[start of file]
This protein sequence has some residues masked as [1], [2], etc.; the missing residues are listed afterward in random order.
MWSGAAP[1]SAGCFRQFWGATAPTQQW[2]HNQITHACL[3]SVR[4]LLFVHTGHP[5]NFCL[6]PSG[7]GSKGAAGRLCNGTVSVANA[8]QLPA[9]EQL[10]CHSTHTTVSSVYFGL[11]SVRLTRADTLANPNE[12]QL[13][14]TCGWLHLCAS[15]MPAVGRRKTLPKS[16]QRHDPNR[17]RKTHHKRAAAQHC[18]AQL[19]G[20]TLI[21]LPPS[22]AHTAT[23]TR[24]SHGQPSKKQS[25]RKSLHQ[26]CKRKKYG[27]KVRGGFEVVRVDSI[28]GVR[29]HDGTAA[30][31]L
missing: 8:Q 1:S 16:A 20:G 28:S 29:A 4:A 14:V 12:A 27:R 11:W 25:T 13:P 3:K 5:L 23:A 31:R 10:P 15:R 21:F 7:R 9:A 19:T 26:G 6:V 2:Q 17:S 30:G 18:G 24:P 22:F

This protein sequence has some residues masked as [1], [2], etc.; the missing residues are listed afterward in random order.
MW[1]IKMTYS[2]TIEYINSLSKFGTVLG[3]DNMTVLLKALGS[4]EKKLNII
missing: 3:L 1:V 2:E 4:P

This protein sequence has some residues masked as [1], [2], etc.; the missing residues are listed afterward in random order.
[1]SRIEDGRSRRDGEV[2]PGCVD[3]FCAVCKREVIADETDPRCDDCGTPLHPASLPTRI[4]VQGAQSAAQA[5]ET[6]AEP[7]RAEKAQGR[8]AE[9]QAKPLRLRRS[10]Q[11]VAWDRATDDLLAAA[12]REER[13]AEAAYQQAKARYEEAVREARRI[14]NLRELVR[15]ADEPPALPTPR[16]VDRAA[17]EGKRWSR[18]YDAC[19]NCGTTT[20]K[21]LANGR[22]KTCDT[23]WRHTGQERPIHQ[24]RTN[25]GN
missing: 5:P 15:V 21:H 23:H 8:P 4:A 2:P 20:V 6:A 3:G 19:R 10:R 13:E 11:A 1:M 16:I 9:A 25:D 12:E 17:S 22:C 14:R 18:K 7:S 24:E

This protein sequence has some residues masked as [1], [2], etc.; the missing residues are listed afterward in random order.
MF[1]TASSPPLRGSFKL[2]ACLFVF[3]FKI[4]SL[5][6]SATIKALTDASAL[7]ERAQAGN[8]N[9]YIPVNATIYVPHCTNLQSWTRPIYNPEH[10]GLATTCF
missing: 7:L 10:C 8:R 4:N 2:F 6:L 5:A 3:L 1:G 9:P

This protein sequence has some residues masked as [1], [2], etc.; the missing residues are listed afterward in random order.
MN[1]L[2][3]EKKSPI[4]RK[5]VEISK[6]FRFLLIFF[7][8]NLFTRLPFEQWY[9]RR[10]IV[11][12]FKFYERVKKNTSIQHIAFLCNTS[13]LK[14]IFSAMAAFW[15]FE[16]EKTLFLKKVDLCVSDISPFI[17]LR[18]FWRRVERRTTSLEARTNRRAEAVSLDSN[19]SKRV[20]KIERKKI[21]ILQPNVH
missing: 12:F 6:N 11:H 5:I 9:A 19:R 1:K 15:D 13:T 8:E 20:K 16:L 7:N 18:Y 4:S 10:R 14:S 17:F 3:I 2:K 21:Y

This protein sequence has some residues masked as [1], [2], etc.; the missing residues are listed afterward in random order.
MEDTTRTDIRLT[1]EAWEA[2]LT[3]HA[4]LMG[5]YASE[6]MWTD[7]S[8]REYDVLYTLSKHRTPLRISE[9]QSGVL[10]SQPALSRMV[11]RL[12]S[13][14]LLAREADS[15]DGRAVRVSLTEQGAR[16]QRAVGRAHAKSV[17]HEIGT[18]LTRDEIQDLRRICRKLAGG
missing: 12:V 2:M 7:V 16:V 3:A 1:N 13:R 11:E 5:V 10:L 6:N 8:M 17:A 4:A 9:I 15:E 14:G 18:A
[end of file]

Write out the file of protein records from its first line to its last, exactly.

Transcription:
This protein sequence has some residues masked as [1], [2], etc.; the missing residues are listed afterward in random order.
MWSGAAP[1]SAGCFRQFWGATAPTQQW[2]HNQITHACL[3]SVR[4]LLFVHTGHP[5]NFCL[6]PSG[7]GSKGAAGRLCNGTVSVANA[8]QLPA[9]EQL[10]CHSTHTTVSSVYFGL[11]SVRLTRADTLANPNE[12]QL[13][14]TCGWLHLCAS[15]MPAVGRRKTLPKS[16]QRHDPNR[17]RKTHHKRAAAQHC[18]AQL[19]G[20]TLI[21]LPPS[22]AHTAT[23]TR[24]SHGQPSKKQS[25]RKSLHQ[26]CKRKKYG[27]KVRGGFEVVRVDSI[28]GVR[29]HDGTAA[30][31]L
missing: 8:Q 1:S 16:A 20:G 28:S 29:A 4:A 14:V 12:A 27:R 11:W 25:T 13:P 3:K 5:L 23:A 31:R 10:P 15:R 21:F 7:R 9:A 19:T 26:G 6:V 2:Q 17:S 30:G 18:G 24:P 22:F

This protein sequence has some residues masked as [1], [2], etc.; the missing residues are listed afterward in random order.
MW[1]IKMTYS[2]TIEYINSLSKFGTVLG[3]DNMTVLLKALGS[4]EKKLNII
missing: 3:L 1:V 2:E 4:P

This protein sequence has some residues masked as [1], [2], etc.; the missing residues are listed afterward in random order.
[1]SRIEDGRSRRDGEV[2]PGCVD[3]FCAVCKREVIADETDPRCDDCGTPLHPASLPTRI[4]VQGAQSAAQA[5]ET[6]AEP[7]RAEKAQGR[8]AE[9]QAKPLRLRRS[10]Q[11]VAWDRATDDLLAAA[12]REER[13]AEAAYQQAKARYEEAVREARRI[14]NLRELVR[15]ADEPPALPTPR[16]VDRAA[17]EGKRWSR[18]YDAC[19]NCGTTT[20]K[21]LANGR[22]KTCDT[23]WRHTGQERPIHQ[24]RTN[25]GN
missing: 5:P 15:V 21:H 23:H 8:P 4:A 2:P 20:V 6:A 3:G 19:R 10:R 13:E 11:A 1:M 16:I 9:A 25:D 12:E 17:S 22:C 14:R 18:K 7:S 24:E

This protein sequence has some residues masked as [1], [2], etc.; the missing residues are listed afterward in random order.
MF[1]TASSPPLRGSFKL[2]ACLFVF[3]FKI[4]SL[5][6]SATIKALTDASAL[7]ERAQAGN[8]N[9]YIPVNATIYVPHCTNLQSWTRPIYNPEH[10]GLATTCF
missing: 7:L 10:C 8:R 4:N 2:F 6:L 5:A 3:L 1:G 9:P

This protein sequence has some residues masked as [1], [2], etc.; the missing residues are listed afterward in random order.
MN[1]L[2][3]EKKSPI[4]RK[5]VEISK[6]FRFLLIFF[7][8]NLFTRLPFEQWY[9]RR[10]IV[11][12]FKFYERVKKNTSIQHIAFLCNTS[13]LK[14]IFSAMAAFW[15]FE[16]EKTLFLKKVDLCVSDISPFI[17]LR[18]FWRRVERRTTSLEARTNRRAEAVSLDSN[19]SKRV[20]KIERKKI[21]ILQPNVH
missing: 12:F 6:N 11:H 5:I 9:A 19:R 1:K 15:D 13:T 8:E 20:K 16:L 7:N 18:Y 4:S 10:R 14:S 17:F 3:I 2:K 21:Y

This protein sequence has some residues masked as [1], [2], etc.; the missing residues are listed afterward in random order.
MEDTTRTDIRLT[1]EAWEA[2]LT[3]HA[4]LMG[5]YASE[6]MWTD[7]S[8]REYDVLYTLSKHRTPLRISE[9]QSGVL[10]SQPALSRMV[11]RL[12]S[13][14]LLAREADS[15]DGRAVRVSLTEQGAR[16]QRAVGRAHAKSV[17]HEIGT[18]LTRDEIQDLRRICRKLAGG
missing: 12:V 2:M 7:V 16:V 3:A 1:N 13:R 11:E 5:V 10:L 6:N 8:M 17:A 4:A 9:I 15:E 14:G 18:A